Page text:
'You girls always have your noses stuck in some book," said Mrs. Pryor, as she knitted across the row of a half-finished sweater. "Reading is fine, but you're becoming bookworms." Her needles clicked industriously. "Learning a new skill this summer would be good for you both."
Patty gave me a look. Her mother seemed determined to improve us, one way or another.
"Every young lady should master the womanly arts. Now, I could teach you-all to knit, but I haven't got the patience. So I think it's high time we visited Miss Lydia Peck at Loving Hands Knitting and Needlework in the village."
Within two weeks, we found ourselves at Loving Hands. Miss Lydia seemed born to work in knitting shops. Dressed in one of her own knitted garments of olive tweed, her gray hair was pinned up in a careless bun stuck through with small knitting needles. She wore a brown vest, into which were pinned various darning needles; in the breast pocket were crochet hooks in many sizes, and a tape measure.
Selecting the colors for our sweaters wasn't easy. Boxes and shelves held heaps of yarns in every shade and hue: downy-chick yellow, emerald, the orange of poppies, the russet of autumn leaves. Finally, I chose a dazzling ruby red. Patty selected a soft, pale peach.
"Now we must decide on styles of sweaters, girls," said Miss Lydia.
Out came the fashion magazines. I was enchanted with a picture of a beautiful young woman, looking slightly like Claudette Colbert, in a tight pullover with puffy sleeves and scalloped collar. "I want to make one of these."
"Just a minute now, missy! Hold your horses!" said Mrs. Pryor. "If you think your mama would let you wear a skin-tight number like that, you've got another think coming!"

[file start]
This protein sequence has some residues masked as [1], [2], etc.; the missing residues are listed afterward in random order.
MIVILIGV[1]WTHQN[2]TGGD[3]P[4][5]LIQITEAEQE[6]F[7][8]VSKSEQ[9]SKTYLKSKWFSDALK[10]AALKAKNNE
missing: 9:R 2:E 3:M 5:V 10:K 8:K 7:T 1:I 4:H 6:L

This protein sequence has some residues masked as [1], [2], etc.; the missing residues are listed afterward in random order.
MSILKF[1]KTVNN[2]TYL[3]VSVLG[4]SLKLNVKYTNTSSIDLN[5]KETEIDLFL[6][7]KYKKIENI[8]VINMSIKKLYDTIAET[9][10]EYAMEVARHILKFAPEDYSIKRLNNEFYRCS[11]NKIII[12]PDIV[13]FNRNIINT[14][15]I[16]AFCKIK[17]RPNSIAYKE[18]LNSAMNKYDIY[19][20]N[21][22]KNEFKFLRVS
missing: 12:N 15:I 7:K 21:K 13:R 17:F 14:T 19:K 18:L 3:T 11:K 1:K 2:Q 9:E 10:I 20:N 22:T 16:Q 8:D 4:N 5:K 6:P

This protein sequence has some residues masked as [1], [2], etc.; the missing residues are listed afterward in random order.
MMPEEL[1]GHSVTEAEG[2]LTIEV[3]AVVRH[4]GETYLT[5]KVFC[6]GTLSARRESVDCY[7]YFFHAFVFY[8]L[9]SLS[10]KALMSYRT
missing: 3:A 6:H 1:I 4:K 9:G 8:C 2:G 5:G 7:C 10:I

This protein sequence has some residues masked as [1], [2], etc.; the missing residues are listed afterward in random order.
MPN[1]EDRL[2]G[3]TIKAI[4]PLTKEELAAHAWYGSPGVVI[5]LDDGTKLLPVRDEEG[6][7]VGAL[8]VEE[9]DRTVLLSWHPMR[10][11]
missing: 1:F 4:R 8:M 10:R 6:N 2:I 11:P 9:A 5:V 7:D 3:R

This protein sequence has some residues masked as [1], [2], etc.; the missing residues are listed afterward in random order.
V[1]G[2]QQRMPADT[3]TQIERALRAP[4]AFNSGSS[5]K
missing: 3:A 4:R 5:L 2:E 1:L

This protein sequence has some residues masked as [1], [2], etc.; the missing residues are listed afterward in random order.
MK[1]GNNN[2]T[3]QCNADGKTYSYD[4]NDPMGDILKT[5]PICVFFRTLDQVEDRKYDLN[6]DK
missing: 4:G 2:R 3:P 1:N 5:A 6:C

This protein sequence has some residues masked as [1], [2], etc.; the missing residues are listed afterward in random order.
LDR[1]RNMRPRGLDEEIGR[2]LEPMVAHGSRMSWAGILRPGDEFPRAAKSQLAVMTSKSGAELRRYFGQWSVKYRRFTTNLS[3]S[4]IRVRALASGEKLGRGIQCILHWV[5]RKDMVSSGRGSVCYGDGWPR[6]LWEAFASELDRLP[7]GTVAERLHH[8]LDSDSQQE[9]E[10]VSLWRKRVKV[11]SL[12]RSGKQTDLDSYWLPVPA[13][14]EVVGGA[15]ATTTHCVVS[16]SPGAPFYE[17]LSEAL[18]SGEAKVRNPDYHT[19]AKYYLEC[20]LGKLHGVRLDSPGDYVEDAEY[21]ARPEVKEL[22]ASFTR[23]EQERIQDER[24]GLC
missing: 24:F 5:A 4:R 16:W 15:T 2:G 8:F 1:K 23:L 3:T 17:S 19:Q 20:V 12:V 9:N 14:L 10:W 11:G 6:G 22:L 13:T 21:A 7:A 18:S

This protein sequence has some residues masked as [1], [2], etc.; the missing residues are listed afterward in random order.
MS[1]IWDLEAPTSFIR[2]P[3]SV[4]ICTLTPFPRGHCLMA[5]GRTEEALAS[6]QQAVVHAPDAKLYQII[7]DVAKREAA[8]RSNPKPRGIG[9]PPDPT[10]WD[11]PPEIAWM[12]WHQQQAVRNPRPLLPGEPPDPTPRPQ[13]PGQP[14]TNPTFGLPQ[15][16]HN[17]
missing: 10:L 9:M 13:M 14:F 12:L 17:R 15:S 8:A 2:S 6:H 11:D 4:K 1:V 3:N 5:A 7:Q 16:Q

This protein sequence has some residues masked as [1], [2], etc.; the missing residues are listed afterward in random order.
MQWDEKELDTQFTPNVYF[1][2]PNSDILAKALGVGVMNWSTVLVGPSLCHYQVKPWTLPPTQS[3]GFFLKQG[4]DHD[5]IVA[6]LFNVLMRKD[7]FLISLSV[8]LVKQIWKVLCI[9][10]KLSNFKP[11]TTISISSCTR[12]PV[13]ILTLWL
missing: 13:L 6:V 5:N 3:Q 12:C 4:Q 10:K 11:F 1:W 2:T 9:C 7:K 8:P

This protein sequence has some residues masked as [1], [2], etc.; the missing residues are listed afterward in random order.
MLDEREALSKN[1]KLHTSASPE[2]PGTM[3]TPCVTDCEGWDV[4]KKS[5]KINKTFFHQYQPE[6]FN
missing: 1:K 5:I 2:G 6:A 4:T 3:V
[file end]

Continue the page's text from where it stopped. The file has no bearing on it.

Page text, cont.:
Miss Lydia, observing my crestfallen face, was more gentle. "I'm afraid, my dear, that sweater's a bit complicated for a beginner. I believe simple cardigans will be the most practical for both of you."
Next, our measurements were taken. I was chagrined to learn that my chest, waist, and hips all measured the same. My figure was like a box. It was rather more narrow from front to back than from side to side, but definitely like a box.
"Well, your sweater will be simpler to knit, with no increase for the bust or decrease for the waist," Miss Lydia consoled.
"Now are we going to begin knitting?" I wanted to get on with it.
"After we make a gauge, dear," Miss Lydia said. "So that we can see how many stitches to the inch each of you will knit, both in knitting and purling. I will cast on for you."
Purling, gauge, cast on? I'd hardly understood a word she said.
Eventually, we learned how to hold the needles, how to throw the yarn around the slippery point, and pull the stitch through, murmuring: "Knit one, knit two; purl one, purl two." We ripped as much as we knitted. We knitted and ripped all summer. Miss Lydia came to know us well.
Soon, our mothers tired of driving us to the village, and we made the trek on foot. We loved talking about books and movies as we dawdled. We enjoyed less the time spent correcting strange lumps and knots, regular features of our handiwork.
IT was Patty who first decided to give up. One day, as summer was coming to an end, she held up one long, long sleeve she was knitting. "I'm not making my sweater anymore. I'm using my yarn for one of those new 'shrugs' for Mama for Christmas." I gasped as she continued. "It's the latest thing. Like sleeves connected with a sort of scarf. It's simple!"
I was amazed that my friend had solved the problem of her intractable sweater so simply. And I was a little envious. I soldiered on with my original project, until one day I thrust it into the back of a dresser drawer. Sighing with relief, I told myself I would finish it someday, but I never returned to Miss Lydia's.
One day at the beginning of school, I was eating lunch with my friend when a thought struck me. "Growing up is pretty hard. We have to learn all this school stuff, like algebra and science, and we have to learn all that lady stuff, too - like how to dance and how to knit."
Patty nodded, and I looked around at the other kids. The boys, as usual, had gobbled their food and were now popping their brown paper bags. I wondered if they, too, were finding the lessons of maturing difficult. At the moment, it seemed they hadn't a care in the world. Then a sudden, horrid question popped into my mind.
"Say, Pat, your mother wouldn't be thinking up any other lessons for us, would she?"
"Don't count on it," Patty said.